Vinton Town Council members were briefed on the general real estate reassessments for 2018 by Roanoke County Real Estate Valuation Director William E. “Billy” Driver at their meeting on January 2.
According to Town Manager Barry Thompson, each year the Roanoke County Assessor’s Office establishes the property values for all property in the county, which includes property in the Town of Vinton. All property owners receive a letter detailing their assessment values for both buildings and land. The letter includes a table with the previous three years of assessments. The letter states the tax percentage increase or decrease from the previous year. According to Driver, these letters were mailed to property owners on December 29.
Driver reported that the change in assessed value for property in the Town of Vinton showed an increase of 2.22 percent over 2017. Residential property values increased from $367,966,000 to $376,837,700— an increase of $8,871,700 (2.41 percent). Commercial property in Vinton increased in assessed value from $99,047,600 to $100,557,100 (1.52 percent).
That is a combined increase in residential and commercial properties in Vinton of $10,381,200 (2.22 percent) over their assessed value in 2017.
The increase in assessment was attributed to $1,894,700 in new construction and $8,486,500 in market value change.
Driver categorized new construction in the town as $637,000 commercial and $1,257,700 residential (mainly attributable to the Roland E. Cook Lofts.) The new construction figures far surpassed the previous year, which saw only $52,600 in commercial construction and $858,100 in residential construction.
Council member Janet Scheid asked Driver about the impact of the Roland E. Cook Lofts residential property, which opened in the summer of 2017, on the market value of homes in the surrounding Jefferson Park neighborhood.
Driver said that information has not been quantified, but that there is a trend locally and nationally toward younger people who might not want to take on debt in an uncertain economy choosing apartment living over single home ownership.
The median sales price of a home in Roanoke County has risen (as of November 2017) to $209,750, the highest since 2008.
By November 2017, residential sales in the county were 1,033 with a drop in foreclosures to 95 of those homes— down from 113 foreclosures in 2016 and a high of 173 in 2010.
About 76 of those residential sales in 2017 were in Vinton or about 7-8 percent of the Roanoke County total sales.
Driver said that property owners who want to appeal their reassessments may do so with a real estate appraiser on January 16-19 between 8:30 a.m. and 4:30 p.m.; on Saturday, January 20, between 8:30 a.m. and noon; on January 22 between noon and 7 p.m.; and on January 23 and 24 from 8:30 a.m. until 4:30. Call 772-2035 (Ext. 0) for an appointment or with questions.
Property owners may also make a formal appeal to the Board of Equalization, which meets on April 26, August 2, and November 1.
Roanoke County has a Tax Freeze Program for the Elderly and Disabled administered through the Commissioner of the Revenue’s Office. The criteria are that the property owner must be disabled or over the age of 65 with a combined income of less than $56,566, and net assets not exceeding $200,000 (excluding their home and one acre of land).
Disabled veterans may qualify for the Disabled Veterans Property Tax Exemption, also administered through the Commissioner of the Revenue’s Office. To qualify, the property must be the principal place of residence for the veteran or surviving spouse, owned and occupied by the disabled veteran or un-remarried surviving spouse, with certification that the disability is 100 percent service related.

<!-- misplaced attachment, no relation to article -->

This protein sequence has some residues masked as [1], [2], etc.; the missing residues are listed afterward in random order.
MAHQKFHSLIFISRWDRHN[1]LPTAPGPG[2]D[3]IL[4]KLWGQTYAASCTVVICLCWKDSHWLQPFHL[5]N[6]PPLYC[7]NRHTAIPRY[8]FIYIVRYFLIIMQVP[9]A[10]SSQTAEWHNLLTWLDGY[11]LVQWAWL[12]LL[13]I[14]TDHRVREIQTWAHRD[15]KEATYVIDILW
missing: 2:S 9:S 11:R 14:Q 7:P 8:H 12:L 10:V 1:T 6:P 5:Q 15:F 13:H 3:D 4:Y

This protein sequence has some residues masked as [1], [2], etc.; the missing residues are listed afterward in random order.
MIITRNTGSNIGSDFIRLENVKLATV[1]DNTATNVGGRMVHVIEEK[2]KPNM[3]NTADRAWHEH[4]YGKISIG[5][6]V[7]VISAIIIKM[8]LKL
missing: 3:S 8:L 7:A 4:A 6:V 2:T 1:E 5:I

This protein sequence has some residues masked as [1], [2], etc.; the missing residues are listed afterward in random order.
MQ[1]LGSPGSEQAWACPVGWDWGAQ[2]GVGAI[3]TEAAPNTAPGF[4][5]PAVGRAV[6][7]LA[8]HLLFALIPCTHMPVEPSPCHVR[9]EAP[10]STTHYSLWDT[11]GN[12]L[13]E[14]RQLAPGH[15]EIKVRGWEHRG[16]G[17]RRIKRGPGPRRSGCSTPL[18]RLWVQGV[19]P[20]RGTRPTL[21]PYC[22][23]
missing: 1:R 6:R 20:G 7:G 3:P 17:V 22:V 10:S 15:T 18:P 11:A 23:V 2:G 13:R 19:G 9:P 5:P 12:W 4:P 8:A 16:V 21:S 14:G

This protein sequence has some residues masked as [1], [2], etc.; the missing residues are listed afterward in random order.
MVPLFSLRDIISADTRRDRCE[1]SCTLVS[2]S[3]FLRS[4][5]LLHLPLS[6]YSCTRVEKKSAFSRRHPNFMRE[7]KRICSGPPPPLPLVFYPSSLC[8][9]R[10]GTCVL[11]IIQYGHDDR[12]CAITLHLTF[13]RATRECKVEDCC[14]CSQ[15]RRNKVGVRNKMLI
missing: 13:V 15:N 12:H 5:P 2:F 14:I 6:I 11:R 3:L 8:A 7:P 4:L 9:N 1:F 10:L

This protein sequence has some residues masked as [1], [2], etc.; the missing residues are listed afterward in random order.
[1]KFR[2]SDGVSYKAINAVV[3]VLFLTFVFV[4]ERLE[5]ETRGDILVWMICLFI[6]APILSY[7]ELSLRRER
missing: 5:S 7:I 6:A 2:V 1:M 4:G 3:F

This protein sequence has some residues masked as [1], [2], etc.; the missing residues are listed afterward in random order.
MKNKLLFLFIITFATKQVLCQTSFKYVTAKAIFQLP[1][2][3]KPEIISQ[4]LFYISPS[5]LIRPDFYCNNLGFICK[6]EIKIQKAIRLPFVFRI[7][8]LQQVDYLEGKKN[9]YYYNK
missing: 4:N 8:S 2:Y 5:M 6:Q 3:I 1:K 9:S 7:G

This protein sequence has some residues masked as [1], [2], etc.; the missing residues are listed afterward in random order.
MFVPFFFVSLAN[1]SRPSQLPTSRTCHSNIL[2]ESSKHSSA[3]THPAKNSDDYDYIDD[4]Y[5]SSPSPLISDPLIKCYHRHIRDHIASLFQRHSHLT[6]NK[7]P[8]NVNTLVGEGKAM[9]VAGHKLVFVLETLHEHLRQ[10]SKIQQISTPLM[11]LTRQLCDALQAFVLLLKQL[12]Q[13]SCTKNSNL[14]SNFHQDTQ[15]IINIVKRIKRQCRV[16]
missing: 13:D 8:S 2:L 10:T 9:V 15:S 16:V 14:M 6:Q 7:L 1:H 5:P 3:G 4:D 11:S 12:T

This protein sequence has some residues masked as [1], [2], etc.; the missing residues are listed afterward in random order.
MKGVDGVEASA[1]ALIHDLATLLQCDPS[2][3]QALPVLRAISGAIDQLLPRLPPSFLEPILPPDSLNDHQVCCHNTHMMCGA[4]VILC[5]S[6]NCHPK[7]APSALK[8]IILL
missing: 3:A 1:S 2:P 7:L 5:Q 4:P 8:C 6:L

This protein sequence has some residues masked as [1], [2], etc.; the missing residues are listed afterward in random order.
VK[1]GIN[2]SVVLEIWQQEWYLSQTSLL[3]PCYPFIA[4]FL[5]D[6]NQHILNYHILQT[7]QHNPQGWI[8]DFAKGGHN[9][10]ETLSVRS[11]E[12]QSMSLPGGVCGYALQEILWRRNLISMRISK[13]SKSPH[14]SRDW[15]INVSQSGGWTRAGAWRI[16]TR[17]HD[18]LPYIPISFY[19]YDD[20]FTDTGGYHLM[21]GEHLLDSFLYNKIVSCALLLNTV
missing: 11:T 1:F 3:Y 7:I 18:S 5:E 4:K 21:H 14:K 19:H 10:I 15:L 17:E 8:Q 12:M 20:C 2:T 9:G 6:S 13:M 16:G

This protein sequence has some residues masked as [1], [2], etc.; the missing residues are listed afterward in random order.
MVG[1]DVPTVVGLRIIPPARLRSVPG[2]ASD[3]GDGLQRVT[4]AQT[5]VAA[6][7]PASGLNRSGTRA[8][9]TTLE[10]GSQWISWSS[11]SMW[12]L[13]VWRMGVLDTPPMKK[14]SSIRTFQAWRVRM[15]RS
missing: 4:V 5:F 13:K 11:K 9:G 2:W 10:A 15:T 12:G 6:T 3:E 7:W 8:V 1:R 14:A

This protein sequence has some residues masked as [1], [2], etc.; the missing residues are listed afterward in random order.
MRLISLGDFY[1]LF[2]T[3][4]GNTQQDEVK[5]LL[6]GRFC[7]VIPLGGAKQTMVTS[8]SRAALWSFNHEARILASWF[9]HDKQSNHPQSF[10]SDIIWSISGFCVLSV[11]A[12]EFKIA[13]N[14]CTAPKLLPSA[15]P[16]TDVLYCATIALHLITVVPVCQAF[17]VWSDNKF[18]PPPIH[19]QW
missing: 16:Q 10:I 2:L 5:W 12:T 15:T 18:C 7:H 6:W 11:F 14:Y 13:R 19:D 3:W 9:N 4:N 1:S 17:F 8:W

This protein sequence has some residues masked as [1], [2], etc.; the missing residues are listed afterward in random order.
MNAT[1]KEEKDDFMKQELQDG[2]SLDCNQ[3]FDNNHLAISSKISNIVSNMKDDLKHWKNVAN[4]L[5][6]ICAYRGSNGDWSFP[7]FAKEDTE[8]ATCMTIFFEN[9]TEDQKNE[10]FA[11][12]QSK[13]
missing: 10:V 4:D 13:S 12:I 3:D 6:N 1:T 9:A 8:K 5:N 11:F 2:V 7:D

Information on both those programs is available on the Roanoke County website at www.roanokecountyva.gov. or by calling the Commissioner of Revenue at 776-7116 or 772-2048.
The proposed reassessments are the basis for upcoming real estate tax bills. Thompson said that the tax rate for proposed assessments has not yet been adopted by Town Council. Notice will be published in The Vinton Messenger twice of the date and time when the public can comment on, and Town Council will consider, any real estate tax rate change.
Similarly, the Roanoke County Board of Supervisors has not adopted a tax rate based on the reassessments. Notice will be published in The Roanoke Times for the date and time for public comments.
In other business during the January 2 council meeting, Thompson informed members that the equipment lease approved at the last December council meeting for purchase of much needed Public Works vehicles closed on December 29, with the funds held in escrow until decisions are made on the items to be purchased. The bidding process is under way.
The Finance Committee report for November 2017 indicated revenues up with under-spending in both the General and Utility Funds. Cash flow is up over the same time period in 2016. The town received an increase in gainsharing funds from the county. Vice Mayor Matt Hare reported progress on a project to isolate grant funds into a separate budget account to simplify accounting, since the town has applied for and received so many grants in recent months.
Mayor Brad Grose thanked Public Works employees for their efforts in the bitter cold weather of the past week in keeping water lines in repair. The mayor also commented on the successes of the past year for the town, saying he feels the town has been “truly blessed” and that there is “much to be thankful for in the Town of Vinton.” He attributed the long list of accomplishments in 2017 to the hard work of the town staff and to regional cooperation.
Hare and Councilman Keith Liles remarked on the “great momentum” in the town with many projects on the horizon for 2018 and beyond.